I was thinking about that this morning in terms of church attendance as a test of Christian faith. This particular test can be inconclusive for a variety of reasons.

I know people whose spirituality runs deep. They pray and meditate on the scriptures, they read Christian books, they give to Christian causes, and their faith graph continues to move up and to the right. But they have no connection at all to a local church. For some of them it’s been 3-4 years, for others 8-10, and yet others much, much longer.

Going to church does not make you a Christian any more than going to McDonald’s makes you a hamburger.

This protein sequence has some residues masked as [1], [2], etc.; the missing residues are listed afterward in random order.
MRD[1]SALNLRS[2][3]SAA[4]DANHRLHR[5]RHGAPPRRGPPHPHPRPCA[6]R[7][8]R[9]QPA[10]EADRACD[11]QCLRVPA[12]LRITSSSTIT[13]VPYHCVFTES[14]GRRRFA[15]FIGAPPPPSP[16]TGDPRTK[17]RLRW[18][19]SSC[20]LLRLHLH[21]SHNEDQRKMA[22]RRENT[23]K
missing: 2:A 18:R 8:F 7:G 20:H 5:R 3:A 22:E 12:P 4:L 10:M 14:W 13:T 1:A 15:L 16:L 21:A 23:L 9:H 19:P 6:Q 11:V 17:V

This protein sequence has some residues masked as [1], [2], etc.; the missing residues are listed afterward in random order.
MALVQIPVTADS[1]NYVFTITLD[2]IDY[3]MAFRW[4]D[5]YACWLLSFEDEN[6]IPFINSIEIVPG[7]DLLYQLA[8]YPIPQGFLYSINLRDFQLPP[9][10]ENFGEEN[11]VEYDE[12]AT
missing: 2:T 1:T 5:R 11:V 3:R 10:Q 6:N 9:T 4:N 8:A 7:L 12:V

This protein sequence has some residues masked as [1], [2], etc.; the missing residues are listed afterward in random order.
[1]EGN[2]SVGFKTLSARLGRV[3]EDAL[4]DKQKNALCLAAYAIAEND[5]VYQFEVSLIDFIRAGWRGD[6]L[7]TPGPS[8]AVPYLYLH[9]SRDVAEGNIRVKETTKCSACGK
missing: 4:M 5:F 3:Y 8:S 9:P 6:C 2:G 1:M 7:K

However…

There are eight things you can’t do when you (or you and your spouse, or you and your entire family) exist as isolated Christians.

  1. Corporate worship
  2. Corporate local/world intercession (and being made aware of these needs)
  3. Corporate liturgy (hearing the word read out loud and speaking it out loud yourself)
  4. Corporate prayer covering (this, for when it’s you that needs prayer, your faith community steps in)
  5. Corporate giving (and being made aware of special needs)
  6. Fellowship (everything from asking, “How’s it going spiritually” to talking about yesterday’s game)
  7. Communion / Lord’s Table / Eucharist
  8. Sitting under a teaching you did not choose (or in a Lectionary church, the pastor him self did not select specifically)

But there is an ninth thing that happens when you are part of a body and that is

  • Identification as a member of the local church